The reactionary #MeToo campaign is playing a central role at the 68th Berlinale International Film Festival. On its opening day, February 15, festival director Dieter Kosslick announced on the German radio channel Deutschlandfunk, “I believe the entire Berlinale is inspired by this theme.”
But despite the media campaign promoting #MeToo, some artists and cultural figures have gone public to express their criticisms.
A few days before the opening of the Berlinale, the well-known Austrian film director Michael Haneke sharply criticized the #MeToo movement. In an interview with the Austrian daily newspaper Kurier, he said: “What bothers me about the current debate is the totally unreflected meanness, the blind rage that’s not based on facts, and the prejudices that destroy the lives of people whose crime has not been proven in numerous cases. People are simply assassinated in the media, ruining lives and careers.”
Of course, “any form of rape or coercion is punishable,” Haneke continued. “But this hysterical pre-judgment that is spreading now I find absolutely disgusting. And I don’t want to know how many of these accusations, related to incidents 20 or 30 years ago, are primarily statements that have little to do with sexual assault.”
He went on to warn: “Any shit storm that comes out on the forums of serious online news outlets after such ‘revelations’ poisons the social climate. And this makes every argument on this very important subject even more difficult. The malignancy that hits you on the Internet often stifles you. This new Puritanism, imbued with a hatred of men, which comes in the wake of the #MeToo movement, worries me.”
The director and screenwriter, born in 1942, is internationally recognized for feature films including Caché (2005), The White Ribbon (2009) and Amour (2012). He has received a number of awards for his work and is currently working on a dystopian science fiction TV series.
In the interview, he also expressed anger over recent attempts to censor films and works of art. He referred to a case in New York, where, in late 2017, the Metropolitan Museum of Art was asked to remove a painting by Balthus following a demand raised by an online petition. Such an action was “simply grotesque,” Haneke declared. Balthus was one of the most important painters of the twentieth century. “What mad petty-bourgeois tries to be smarter and more moralistic than the museum audience?”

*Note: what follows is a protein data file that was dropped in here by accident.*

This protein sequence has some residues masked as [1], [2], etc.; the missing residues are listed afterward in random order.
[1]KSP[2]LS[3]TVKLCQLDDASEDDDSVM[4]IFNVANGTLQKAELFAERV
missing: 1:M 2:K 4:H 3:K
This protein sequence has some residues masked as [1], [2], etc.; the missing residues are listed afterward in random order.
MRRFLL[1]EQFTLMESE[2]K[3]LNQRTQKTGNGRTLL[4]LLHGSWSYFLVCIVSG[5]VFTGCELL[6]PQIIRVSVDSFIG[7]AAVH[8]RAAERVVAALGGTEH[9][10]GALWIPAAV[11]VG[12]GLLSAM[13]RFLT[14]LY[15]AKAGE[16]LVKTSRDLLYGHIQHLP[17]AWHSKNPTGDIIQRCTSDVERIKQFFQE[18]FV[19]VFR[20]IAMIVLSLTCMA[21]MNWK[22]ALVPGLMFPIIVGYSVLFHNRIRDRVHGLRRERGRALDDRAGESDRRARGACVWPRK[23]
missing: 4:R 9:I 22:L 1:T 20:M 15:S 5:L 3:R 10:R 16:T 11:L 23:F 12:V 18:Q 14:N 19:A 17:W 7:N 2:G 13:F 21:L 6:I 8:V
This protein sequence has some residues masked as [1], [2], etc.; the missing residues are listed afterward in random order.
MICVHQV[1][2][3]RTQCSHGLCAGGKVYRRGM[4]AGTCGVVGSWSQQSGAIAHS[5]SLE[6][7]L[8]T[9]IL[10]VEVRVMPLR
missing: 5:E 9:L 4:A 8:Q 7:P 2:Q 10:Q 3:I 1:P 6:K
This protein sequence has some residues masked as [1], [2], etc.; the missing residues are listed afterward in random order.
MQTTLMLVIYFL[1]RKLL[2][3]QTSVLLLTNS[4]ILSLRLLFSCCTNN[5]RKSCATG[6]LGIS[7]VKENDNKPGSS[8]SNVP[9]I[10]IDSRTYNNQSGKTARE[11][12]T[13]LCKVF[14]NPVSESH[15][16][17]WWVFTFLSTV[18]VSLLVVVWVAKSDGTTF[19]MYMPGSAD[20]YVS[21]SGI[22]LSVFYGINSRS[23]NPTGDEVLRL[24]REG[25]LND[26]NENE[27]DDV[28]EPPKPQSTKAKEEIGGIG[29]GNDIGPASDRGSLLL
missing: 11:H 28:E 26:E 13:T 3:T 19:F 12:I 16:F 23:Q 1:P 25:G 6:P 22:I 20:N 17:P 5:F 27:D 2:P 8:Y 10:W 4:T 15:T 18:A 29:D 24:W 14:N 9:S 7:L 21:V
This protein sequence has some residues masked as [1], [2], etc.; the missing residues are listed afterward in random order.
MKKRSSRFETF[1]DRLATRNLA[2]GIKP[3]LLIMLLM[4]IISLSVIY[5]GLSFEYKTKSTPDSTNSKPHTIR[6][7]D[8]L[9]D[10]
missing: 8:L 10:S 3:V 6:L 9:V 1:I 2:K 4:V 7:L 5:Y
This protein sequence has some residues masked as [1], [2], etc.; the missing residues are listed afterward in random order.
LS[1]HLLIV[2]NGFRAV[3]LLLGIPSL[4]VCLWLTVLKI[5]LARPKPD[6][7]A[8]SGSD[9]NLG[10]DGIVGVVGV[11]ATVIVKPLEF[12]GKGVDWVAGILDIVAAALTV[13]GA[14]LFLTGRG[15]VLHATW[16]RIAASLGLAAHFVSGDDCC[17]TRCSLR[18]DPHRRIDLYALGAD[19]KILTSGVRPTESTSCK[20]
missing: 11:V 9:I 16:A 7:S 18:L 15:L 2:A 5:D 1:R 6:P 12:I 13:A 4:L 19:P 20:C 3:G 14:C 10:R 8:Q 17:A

The petition signatories claimed that “in showcasing” the 1938 painting, Thérèse Dreaming, depicting a young girl in an ambiguous pose, “the Met is romanticizing voyeurism and the objectification of children.”
In another incident, at the Manchester Art Gallery in the UK, a painting, Hylas and the Nymphs by Waterhouse (1896), was actually removed, but then rehung following vigorous public protest.
These attacks on freedom of expression and art are justified either with accusations made against the artists—often unproven or from anonymous accusers—or with the allegedly salacious content of their work. The most far-reaching consequences of the #MeToo campaign have thus far been in the film industry. Haneke recalled the Japanese film In the Realm of the Senses, which caused a scandal at the 1976 Berlinale due to its portrayal of sexuality. Today, this film could not be made, he said, “because the funding institutions would not allow it, anticipating this terror.”
He continued: “Suspected actors are cut out of movies and TV series in order not to lose audiences. As artists, we’re starting to be fearful since we’re faced with this crusade against any form of eroticism. Where are we living? In the new Middle Ages?”
“Every sexual and every violent assault” must be condemned and punished, he said, “But the witch hunt should be a relic of the Middle Ages.”
Haneke’s courageous stance and accurate words send an important signal on the eve of the Berlin Film Festival, which has organized an entire supporting program on the #MeToo issue. A press release on #MeToo states that the Berlinale is “committed to sexual self-determination and against any kind of abuse.” The debate is “important” and leads to the “questioning of social power relations.”
The festival management has gone so far as to remove “suspect” films from its program in advance. Without providing any specific information on the films in question, Berlinale Director Kosslick said, “We do not have people’s work in the program this year because, while they were not tried for misconduct, they at least admitted it.” This is exactly the type of denunciatory attitude that Haneke condemned.
Initiatives such as “Speak Up!”, which offers counseling services on sexual harassment, and “ProQuote Film,” which seeks a women’s film quota, are active at the festival. German actress Anna Brüggemann initiated the campaign #NobodysDoll and called on women not to walk the red carpet in high heels and short dresses in compliance with the “prevailing ideal of beauty,” which she called “misogynist.”
The #MeToo campaign at Berlinale is linked to politics, as is shown in meetings such as “Culture Wants Change—A Conversation on Sexual Harassment in Film, Television and Theatre,” at the Tipi theatre, close to the German Chancellery. Among the speakers is German Family Minister Katarina Barley (Social Democratic Party), who publicly backed the #MeToo campaign last autumn. She told Zeit online, “In cases of assault like a hand on a knee, we should be sharper legally.”
Prior to the interview with Haneke, several female artists, among them the well-known actress Catherine Deneuve, had publicly opposed the #MeToo hysteria. Last Wednesday, the German actress Heike Makatsch gave an interview with the Süddeutsche Zeitung and warned of a climate of fear and self-censorship among artists as a consequence of #MeToo.